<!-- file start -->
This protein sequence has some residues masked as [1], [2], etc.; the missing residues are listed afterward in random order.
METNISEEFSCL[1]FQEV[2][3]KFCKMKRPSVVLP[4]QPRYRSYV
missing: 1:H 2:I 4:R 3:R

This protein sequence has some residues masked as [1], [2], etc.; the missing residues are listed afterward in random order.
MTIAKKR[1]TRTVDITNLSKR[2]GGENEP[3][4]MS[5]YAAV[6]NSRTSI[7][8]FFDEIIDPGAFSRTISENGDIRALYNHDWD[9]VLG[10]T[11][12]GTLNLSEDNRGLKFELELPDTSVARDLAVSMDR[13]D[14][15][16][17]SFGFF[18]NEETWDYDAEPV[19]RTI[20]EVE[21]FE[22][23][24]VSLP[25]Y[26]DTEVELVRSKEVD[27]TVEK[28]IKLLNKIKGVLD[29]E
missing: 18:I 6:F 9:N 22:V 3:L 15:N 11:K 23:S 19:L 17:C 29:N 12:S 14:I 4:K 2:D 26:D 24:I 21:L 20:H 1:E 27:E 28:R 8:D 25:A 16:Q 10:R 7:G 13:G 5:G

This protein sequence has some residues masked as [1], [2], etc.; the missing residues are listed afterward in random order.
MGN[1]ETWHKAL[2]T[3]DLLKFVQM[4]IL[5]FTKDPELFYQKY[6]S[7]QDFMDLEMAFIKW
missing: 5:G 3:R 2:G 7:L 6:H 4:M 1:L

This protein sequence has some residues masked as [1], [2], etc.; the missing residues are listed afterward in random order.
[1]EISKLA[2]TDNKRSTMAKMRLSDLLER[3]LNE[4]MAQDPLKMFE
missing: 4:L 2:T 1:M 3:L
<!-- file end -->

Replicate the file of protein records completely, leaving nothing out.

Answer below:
This protein sequence has some residues masked as [1], [2], etc.; the missing residues are listed afterward in random order.
METNISEEFSCL[1]FQEV[2][3]KFCKMKRPSVVLP[4]QPRYRSYV
missing: 1:H 2:I 4:R 3:R

This protein sequence has some residues masked as [1], [2], etc.; the missing residues are listed afterward in random order.
MTIAKKR[1]TRTVDITNLSKR[2]GGENEP[3][4]MS[5]YAAV[6]NSRTSI[7][8]FFDEIIDPGAFSRTISENGDIRALYNHDWD[9]VLG[10]T[11][12]GTLNLSEDNRGLKFELELPDTSVARDLAVSMDR[13]D[14][15][16][17]SFGFF[18]NEETWDYDAEPV[19]RTI[20]EVE[21]FE[22][23][24]VSLP[25]Y[26]DTEVELVRSKEVD[27]TVEK[28]IKLLNKIKGVLD[29]E
missing: 18:I 6:F 9:N 22:V 3:L 15:N 11:K 23:S 19:L 17:C 29:N 12:S 14:I 4:K 2:D 26:D 24:I 21:L 20:H 1:E 27:E 28:R 8:D 25:A 16:Q 10:R 7:G 13:G 5:G

This protein sequence has some residues masked as [1], [2], etc.; the missing residues are listed afterward in random order.
MGN[1]ETWHKAL[2]T[3]DLLKFVQM[4]IL[5]FTKDPELFYQKY[6]S[7]QDFMDLEMAFIKW
missing: 5:G 3:R 2:G 7:L 6:H 4:M 1:L

This protein sequence has some residues masked as [1], [2], etc.; the missing residues are listed afterward in random order.
[1]EISKLA[2]TDNKRSTMAKMRLSDLLER[3]LNE[4]MAQDPLKMFE
missing: 4:L 2:T 1:M 3:L